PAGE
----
|Manufacturer||Government Aircraft Factories|
|First flight||28 August 1952|
The GAF Jindivik is a radio-controlled target drone produced by the Australian Government Aircraft Factories (GAF). The name is from an Aboriginal Australian word meaning "the hunted one". Two manually-controlled prototypes, were built as the GAF Pika (Project C) as a proof of concept to test the aerodynamics, engine and radio control systems, serialled A92-1/2, 'B-1/2'. The radio-controlled Jindivik was initially designated the Project B and received serials in the A93 series. Pika is an Aboriginal Australian word meaning flier.
The Jindivik was developed as a result of a bilateral agreement between Australia and the UK regarding guided missile testing. While the UK provided the missiles, Australia provided test facilities, such as the Woomera Test Range. As a result of the talks, Australia gained the contract for developing a target drone to Ministry of Supply specification E.7/48. The specification called for an aircraft capable of a 15-minute sortie at 12,000 metres (40,000 ft). Development began in 1948, with the first flight of the Pika in 1950 and the first flight of the Jindivik Mk.1 in August 1952.
The manually piloted prototype, known as the Pika, had side air intakes (to make room for the cockpit) and retractable undercarriage operated from a pneumatic reservoir. The remotely-piloted version, the Jindivik, followed the same basic form except that it had a single skid instead of an undercarriage and a dorsal air intake located where the Pika's cockpit was. The Jindivik Mk.1 was powered by an Armstrong Siddeley Adder (ASA.1) turbojet, which had been developed as a disposable engine for the project. Only 14 Mk.1s were ever made. The Mk.2 was powered by a 7.3 kilonewtons (1,640 lbf) Armstrong Siddeley Viper engine. The Viper was also intended for a short lifespan – about 10 hours, but a "long life" version was also produced for conventional aircraft.
The control systems were manufactured by various firms including Elliott Brothers, GEC and McMichael, with assistance from the Royal Aircraft Establishment. Control was maintained through an autopilot that received radio commands from the ground, rather than direct flight by a ground controller. Eighteen commands could be issued to the autopilot with six further commands for the operation of other onboard equipment. The drone was launched via a self-steering trolley. At 110 knots (200 km/h; 130 mph), the drone was designed to apply its flaps, push the elevators up and release the trolley. Landing was made at 150–125 knots (278–232 km/h; 173–144 mph). Two controllers (azimuth and elevation) were used to align the drone on the runway. On landing it touched down on its skid and banking would cause the wingtip "shoes" to touch the runway, which controlled its path down the runway as it slowed.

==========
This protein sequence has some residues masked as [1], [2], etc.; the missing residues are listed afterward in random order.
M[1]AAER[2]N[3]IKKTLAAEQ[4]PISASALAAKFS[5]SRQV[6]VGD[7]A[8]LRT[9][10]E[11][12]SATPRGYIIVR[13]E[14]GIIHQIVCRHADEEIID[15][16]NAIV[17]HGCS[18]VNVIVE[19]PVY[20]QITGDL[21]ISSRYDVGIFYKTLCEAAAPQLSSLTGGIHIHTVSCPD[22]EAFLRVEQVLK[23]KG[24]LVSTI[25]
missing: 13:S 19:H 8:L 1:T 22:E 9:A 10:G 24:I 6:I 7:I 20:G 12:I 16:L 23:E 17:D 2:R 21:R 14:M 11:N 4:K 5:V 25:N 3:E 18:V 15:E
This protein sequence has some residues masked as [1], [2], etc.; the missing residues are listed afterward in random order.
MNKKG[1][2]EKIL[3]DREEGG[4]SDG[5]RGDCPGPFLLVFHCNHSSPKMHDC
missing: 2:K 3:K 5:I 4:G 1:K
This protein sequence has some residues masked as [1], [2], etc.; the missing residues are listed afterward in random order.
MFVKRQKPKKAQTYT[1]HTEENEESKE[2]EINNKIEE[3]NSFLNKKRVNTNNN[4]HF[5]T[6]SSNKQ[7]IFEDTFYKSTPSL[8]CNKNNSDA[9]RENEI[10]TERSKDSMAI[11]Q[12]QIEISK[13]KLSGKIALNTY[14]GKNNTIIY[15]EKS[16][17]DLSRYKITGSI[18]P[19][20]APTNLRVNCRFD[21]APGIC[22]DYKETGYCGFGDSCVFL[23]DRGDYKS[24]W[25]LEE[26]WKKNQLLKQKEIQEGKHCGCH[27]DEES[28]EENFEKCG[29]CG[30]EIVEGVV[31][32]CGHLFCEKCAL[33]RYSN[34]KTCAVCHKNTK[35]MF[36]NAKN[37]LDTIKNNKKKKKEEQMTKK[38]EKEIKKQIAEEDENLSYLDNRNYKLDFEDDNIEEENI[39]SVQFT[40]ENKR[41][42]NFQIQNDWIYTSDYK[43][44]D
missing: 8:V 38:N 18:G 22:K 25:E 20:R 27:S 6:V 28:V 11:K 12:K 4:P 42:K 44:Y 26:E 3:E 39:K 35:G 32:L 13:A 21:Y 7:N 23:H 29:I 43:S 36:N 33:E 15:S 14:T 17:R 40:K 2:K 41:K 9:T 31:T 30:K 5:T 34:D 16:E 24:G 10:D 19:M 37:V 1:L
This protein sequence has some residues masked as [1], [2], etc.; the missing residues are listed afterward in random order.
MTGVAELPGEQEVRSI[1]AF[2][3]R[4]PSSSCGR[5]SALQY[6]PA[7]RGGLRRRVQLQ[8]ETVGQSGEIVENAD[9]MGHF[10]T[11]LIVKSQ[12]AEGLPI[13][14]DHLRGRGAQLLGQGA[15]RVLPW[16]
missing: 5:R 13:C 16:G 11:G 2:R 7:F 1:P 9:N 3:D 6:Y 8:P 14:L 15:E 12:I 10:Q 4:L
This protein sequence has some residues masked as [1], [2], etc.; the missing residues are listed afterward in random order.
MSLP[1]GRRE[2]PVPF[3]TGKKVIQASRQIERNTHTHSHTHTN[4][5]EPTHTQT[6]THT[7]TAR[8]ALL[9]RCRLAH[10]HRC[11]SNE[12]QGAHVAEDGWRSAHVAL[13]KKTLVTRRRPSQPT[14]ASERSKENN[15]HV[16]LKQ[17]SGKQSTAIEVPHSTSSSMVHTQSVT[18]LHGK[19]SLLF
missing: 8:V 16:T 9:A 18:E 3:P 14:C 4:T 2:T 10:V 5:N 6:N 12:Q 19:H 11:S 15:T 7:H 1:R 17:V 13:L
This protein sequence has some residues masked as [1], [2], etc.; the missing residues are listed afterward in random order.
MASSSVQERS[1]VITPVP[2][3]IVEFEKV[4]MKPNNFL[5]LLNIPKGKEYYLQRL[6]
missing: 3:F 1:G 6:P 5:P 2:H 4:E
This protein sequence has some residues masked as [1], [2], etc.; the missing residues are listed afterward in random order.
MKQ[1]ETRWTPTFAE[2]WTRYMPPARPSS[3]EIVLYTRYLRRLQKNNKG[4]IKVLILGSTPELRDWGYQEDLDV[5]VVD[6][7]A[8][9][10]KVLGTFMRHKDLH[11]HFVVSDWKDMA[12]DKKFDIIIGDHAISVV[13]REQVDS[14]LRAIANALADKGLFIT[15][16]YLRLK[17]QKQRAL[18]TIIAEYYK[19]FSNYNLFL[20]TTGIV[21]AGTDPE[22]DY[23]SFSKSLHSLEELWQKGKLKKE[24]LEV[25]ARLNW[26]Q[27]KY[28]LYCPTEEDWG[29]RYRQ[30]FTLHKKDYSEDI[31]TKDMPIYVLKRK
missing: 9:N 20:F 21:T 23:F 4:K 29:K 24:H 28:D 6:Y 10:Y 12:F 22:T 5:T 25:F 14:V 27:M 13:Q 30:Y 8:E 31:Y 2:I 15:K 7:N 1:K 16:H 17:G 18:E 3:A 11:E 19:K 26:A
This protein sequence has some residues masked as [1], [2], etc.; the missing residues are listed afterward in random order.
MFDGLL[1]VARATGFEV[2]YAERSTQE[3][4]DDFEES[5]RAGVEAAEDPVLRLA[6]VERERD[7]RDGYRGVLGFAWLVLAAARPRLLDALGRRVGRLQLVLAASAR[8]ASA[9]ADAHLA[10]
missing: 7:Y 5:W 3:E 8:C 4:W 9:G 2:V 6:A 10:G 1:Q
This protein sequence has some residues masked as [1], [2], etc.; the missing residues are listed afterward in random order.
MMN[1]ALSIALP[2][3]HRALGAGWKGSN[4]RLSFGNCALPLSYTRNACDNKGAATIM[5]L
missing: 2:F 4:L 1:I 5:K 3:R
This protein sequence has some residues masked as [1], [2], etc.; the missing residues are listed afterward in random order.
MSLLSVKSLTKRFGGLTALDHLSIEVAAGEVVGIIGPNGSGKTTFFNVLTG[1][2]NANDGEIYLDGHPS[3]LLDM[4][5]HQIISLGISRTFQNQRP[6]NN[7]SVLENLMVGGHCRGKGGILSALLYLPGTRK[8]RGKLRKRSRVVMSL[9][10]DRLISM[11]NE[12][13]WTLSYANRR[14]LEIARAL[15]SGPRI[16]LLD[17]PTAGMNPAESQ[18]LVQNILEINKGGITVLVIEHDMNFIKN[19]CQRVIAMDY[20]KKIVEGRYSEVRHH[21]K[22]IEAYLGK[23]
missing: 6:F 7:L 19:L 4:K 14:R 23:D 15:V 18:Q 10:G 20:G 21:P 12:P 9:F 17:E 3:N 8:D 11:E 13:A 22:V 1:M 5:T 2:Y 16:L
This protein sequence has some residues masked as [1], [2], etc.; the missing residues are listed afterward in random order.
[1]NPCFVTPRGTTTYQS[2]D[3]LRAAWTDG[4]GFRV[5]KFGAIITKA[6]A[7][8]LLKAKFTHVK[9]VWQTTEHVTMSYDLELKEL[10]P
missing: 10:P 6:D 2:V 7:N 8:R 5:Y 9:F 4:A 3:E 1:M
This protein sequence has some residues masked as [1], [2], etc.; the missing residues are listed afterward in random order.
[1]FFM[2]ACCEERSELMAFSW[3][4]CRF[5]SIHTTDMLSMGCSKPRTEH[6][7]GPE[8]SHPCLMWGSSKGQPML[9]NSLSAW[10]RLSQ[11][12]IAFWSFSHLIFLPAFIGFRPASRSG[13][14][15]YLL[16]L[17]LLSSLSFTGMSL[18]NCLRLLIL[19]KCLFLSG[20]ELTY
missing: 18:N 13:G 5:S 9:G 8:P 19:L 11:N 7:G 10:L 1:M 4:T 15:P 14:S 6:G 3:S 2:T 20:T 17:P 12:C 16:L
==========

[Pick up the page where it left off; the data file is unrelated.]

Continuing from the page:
Between 1952 and 1986, a total of 502 aircraft were produced. Examples for use in the United Kingdom were shipped by surface transport, and assembled and tested by Fairey Aviation at Hayes, Middlesex, and Manchester Airport. In 1997, the production line was re-opened to build another 15 for Britain.
Since production began, the Jindivik has been used by the Royal Australian Air Force, the Royal Australian Navy's Fleet Air Arm, and the Royal Air Force. The last Australian Jindiviks were taken out of service in the late 1990s and were replaced by the Kalkara. Most UK tests were conducted by the Royal Aircraft Establishment at their Llanbedr establishment and fired over the nearby Aberporth Airport test range in west Wales. In the UK, the drone was used in the development of the Bristol Bloodhound, English Electric Thunderbird, and Seaslug surface-to-air missiles, and the de Havilland Firestreak air-to-air missile. Small numbers of the aircraft have also been operated by both Sweden, who used the Jindivik 2, and the United States.
Data from Jane's All The World's Aircraft 1982–83.
Aircraft of comparable role, configuration, and era
|Jindavik A92-511 at Woomera, South Australia|